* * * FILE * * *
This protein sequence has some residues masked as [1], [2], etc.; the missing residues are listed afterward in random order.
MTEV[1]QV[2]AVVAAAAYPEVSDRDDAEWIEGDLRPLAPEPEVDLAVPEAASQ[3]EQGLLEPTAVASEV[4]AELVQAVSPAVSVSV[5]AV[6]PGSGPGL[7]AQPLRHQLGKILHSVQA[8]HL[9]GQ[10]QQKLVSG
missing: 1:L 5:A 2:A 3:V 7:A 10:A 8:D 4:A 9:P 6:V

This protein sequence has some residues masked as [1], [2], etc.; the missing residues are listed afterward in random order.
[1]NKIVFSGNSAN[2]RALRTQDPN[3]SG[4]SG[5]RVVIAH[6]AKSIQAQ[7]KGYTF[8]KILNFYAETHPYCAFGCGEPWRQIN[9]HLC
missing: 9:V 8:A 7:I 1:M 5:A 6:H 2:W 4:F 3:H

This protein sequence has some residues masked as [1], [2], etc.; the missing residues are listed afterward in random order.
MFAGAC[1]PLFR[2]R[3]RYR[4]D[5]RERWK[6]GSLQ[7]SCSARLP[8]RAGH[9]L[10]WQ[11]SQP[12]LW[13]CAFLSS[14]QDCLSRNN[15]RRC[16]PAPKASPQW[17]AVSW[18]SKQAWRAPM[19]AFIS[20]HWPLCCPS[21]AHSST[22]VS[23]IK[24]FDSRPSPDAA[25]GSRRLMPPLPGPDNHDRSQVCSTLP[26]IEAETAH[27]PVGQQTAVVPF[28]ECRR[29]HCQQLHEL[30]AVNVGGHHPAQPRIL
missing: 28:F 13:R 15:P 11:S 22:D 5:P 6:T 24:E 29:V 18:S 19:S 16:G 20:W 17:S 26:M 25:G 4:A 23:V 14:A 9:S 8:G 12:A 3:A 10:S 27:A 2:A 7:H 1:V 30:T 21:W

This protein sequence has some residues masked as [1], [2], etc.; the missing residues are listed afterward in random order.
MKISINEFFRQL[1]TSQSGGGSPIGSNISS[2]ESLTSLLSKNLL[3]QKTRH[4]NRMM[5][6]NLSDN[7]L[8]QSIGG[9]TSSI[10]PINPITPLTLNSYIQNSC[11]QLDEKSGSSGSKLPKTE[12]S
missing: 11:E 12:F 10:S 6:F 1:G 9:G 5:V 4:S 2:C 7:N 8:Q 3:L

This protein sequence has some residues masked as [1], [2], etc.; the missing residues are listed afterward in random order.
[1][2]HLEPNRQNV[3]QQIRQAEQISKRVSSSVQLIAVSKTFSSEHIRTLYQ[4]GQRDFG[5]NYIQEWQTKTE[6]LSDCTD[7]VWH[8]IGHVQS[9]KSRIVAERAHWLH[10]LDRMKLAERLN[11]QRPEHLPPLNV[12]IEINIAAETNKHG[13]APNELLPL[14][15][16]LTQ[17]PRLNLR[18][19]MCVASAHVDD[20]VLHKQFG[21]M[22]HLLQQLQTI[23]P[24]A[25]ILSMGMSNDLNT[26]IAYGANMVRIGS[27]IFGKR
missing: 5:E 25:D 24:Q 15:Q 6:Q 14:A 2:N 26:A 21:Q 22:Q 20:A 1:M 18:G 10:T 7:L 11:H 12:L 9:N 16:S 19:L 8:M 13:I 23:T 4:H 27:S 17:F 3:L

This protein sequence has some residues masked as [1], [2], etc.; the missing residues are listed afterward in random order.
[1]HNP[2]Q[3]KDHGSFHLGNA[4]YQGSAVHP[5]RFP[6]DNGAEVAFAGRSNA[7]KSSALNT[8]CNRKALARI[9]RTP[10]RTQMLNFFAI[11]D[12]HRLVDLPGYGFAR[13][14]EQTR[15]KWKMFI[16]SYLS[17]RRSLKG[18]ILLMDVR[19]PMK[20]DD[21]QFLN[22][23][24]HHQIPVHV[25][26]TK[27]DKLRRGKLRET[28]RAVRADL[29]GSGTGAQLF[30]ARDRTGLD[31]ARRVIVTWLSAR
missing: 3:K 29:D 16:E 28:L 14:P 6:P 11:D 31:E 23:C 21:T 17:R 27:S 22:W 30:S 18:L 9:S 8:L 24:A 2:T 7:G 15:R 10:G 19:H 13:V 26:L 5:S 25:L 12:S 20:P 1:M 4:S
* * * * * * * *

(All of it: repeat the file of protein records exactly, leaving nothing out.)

This protein sequence has some residues masked as [1], [2], etc.; the missing residues are listed afterward in random order.
MTEV[1]QV[2]AVVAAAAYPEVSDRDDAEWIEGDLRPLAPEPEVDLAVPEAASQ[3]EQGLLEPTAVASEV[4]AELVQAVSPAVSVSV[5]AV[6]PGSGPGL[7]AQPLRHQLGKILHSVQA[8]HL[9]GQ[10]QQKLVSG
missing: 1:L 5:A 2:A 3:V 7:A 10:A 8:D 4:A 9:P 6:V

This protein sequence has some residues masked as [1], [2], etc.; the missing residues are listed afterward in random order.
[1]NKIVFSGNSAN[2]RALRTQDPN[3]SG[4]SG[5]RVVIAH[6]AKSIQAQ[7]KGYTF[8]KILNFYAETHPYCAFGCGEPWRQIN[9]HLC
missing: 9:V 8:A 7:I 1:M 5:A 6:H 2:W 4:F 3:H

This protein sequence has some residues masked as [1], [2], etc.; the missing residues are listed afterward in random order.
MFAGAC[1]PLFR[2]R[3]RYR[4]D[5]RERWK[6]GSLQ[7]SCSARLP[8]RAGH[9]L[10]WQ[11]SQP[12]LW[13]CAFLSS[14]QDCLSRNN[15]RRC[16]PAPKASPQW[17]AVSW[18]SKQAWRAPM[19]AFIS[20]HWPLCCPS[21]AHSST[22]VS[23]IK[24]FDSRPSPDAA[25]GSRRLMPPLPGPDNHDRSQVCSTLP[26]IEAETAH[27]PVGQQTAVVPF[28]ECRR[29]HCQQLHEL[30]AVNVGGHHPAQPRIL
missing: 28:F 13:R 15:P 11:S 22:D 5:P 6:T 24:E 29:V 18:S 19:S 16:G 20:W 17:S 26:M 25:G 4:A 23:V 14:A 9:S 8:G 12:A 3:A 10:S 27:A 2:A 7:H 1:V 30:T 21:W

This protein sequence has some residues masked as [1], [2], etc.; the missing residues are listed afterward in random order.
MKISINEFFRQL[1]TSQSGGGSPIGSNISS[2]ESLTSLLSKNLL[3]QKTRH[4]NRMM[5][6]NLSDN[7]L[8]QSIGG[9]TSSI[10]PINPITPLTLNSYIQNSC[11]QLDEKSGSSGSKLPKTE[12]S
missing: 11:E 12:F 10:S 6:F 1:G 9:G 5:V 4:S 2:C 7:N 8:Q 3:L

This protein sequence has some residues masked as [1], [2], etc.; the missing residues are listed afterward in random order.
[1][2]HLEPNRQNV[3]QQIRQAEQISKRVSSSVQLIAVSKTFSSEHIRTLYQ[4]GQRDFG[5]NYIQEWQTKTE[6]LSDCTD[7]VWH[8]IGHVQS[9]KSRIVAERAHWLH[10]LDRMKLAERLN[11]QRPEHLPPLNV[12]IEINIAAETNKHG[13]APNELLPL[14][15][16]LTQ[17]PRLNLR[18][19]MCVASAHVDD[20]VLHKQFG[21]M[22]HLLQQLQTI[23]P[24]A[25]ILSMGMSNDLNT[26]IAYGANMVRIGS[27]IFGKR
missing: 5:E 25:D 24:Q 15:Q 6:Q 14:A 2:N 26:A 21:Q 22:Q 20:A 1:M 18:G 10:T 7:L 11:H 12:L 9:N 16:S 19:L 8:M 13:I 23:T 4:H 27:S 17:F 3:L

This protein sequence has some residues masked as [1], [2], etc.; the missing residues are listed afterward in random order.
[1]HNP[2]Q[3]KDHGSFHLGNA[4]YQGSAVHP[5]RFP[6]DNGAEVAFAGRSNA[7]KSSALNT[8]CNRKALARI[9]RTP[10]RTQMLNFFAI[11]D[12]HRLVDLPGYGFAR[13][14]EQTR[15]KWKMFI[16]SYLS[17]RRSLKG[18]ILLMDVR[19]PMK[20]DD[21]QFLN[22][23][24]HHQIPVHV[25][26]TK[27]DKLRRGKLRET[28]RAVRADL[29]GSGTGAQLF[30]ARDRTGLD[31]ARRVIVTWLSAR
missing: 3:K 29:D 16:E 28:L 14:P 6:P 11:D 31:E 23:C 21:T 17:R 27:S 22:W 30:S 18:L 9:S 8:L 24:A 2:T 7:G 15:R 10:G 19:H 13:V 26:L 5:S 25:L 12:S 20:P 1:M 4:S